Note from Peter:
Tired of noise on Twitter? Me too. I'm currently working on Substance, which aims to solve this problem. Check it out and let me know what you think!
Have you ever heard about FON Community?I will be surprised if your answer is “no”. It’s world’s largest Wi-Fi network with over 4 million users, as they claim on their website. The idea behind it is pretty simple - you agree to share a fraction of your Wi-Fi signal with the community and in exchange you can access any other Wi-Fi router in the community - with over 4 million users in the network around the world it gives you a pretty good alternative to internet cafe’s/hotel internet if you’re travelling or want to work from park on a nice sunny day.
Check out their coverage map, it’s pretty impressive, at least in UK:
Ok, ok, why are you telling me all this?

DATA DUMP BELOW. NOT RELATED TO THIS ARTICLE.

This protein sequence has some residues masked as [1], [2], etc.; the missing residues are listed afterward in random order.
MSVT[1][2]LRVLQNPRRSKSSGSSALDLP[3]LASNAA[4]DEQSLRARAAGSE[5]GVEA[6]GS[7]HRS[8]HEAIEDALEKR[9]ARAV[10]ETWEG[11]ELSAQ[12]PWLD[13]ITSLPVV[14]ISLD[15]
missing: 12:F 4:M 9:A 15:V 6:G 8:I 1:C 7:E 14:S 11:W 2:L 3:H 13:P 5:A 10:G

I’m a member of FON Community myself and recently was trying to log into my account, without luck. I used “Forgotten password” option that is available on pretty much any website that stores users’ credentials. I typed my email address and was expecting to receive an email with randomly generated string as my new password. What I found in my mailbox instead?
It was my old password in plain text! I love the network and use it quite often, but still can’t believe that they keep passwords of 4 million of their users in format that can be easily accessed in (or decrypted to) plain text - something I would expect from a complete amateurs that never gave a single thought to password protection. Shame on you, FON.
I urge you to change your password
if you’re also a member of FON Community. We’ve read enough about websites that keep passwords in plain text. It’s yet another reason to generate unique credentials to each web service we use and store them in some safe place, like 1Password or change the way we’re accessing them, eg. using QR codes.
If you read this far, you should follow me on Twitter.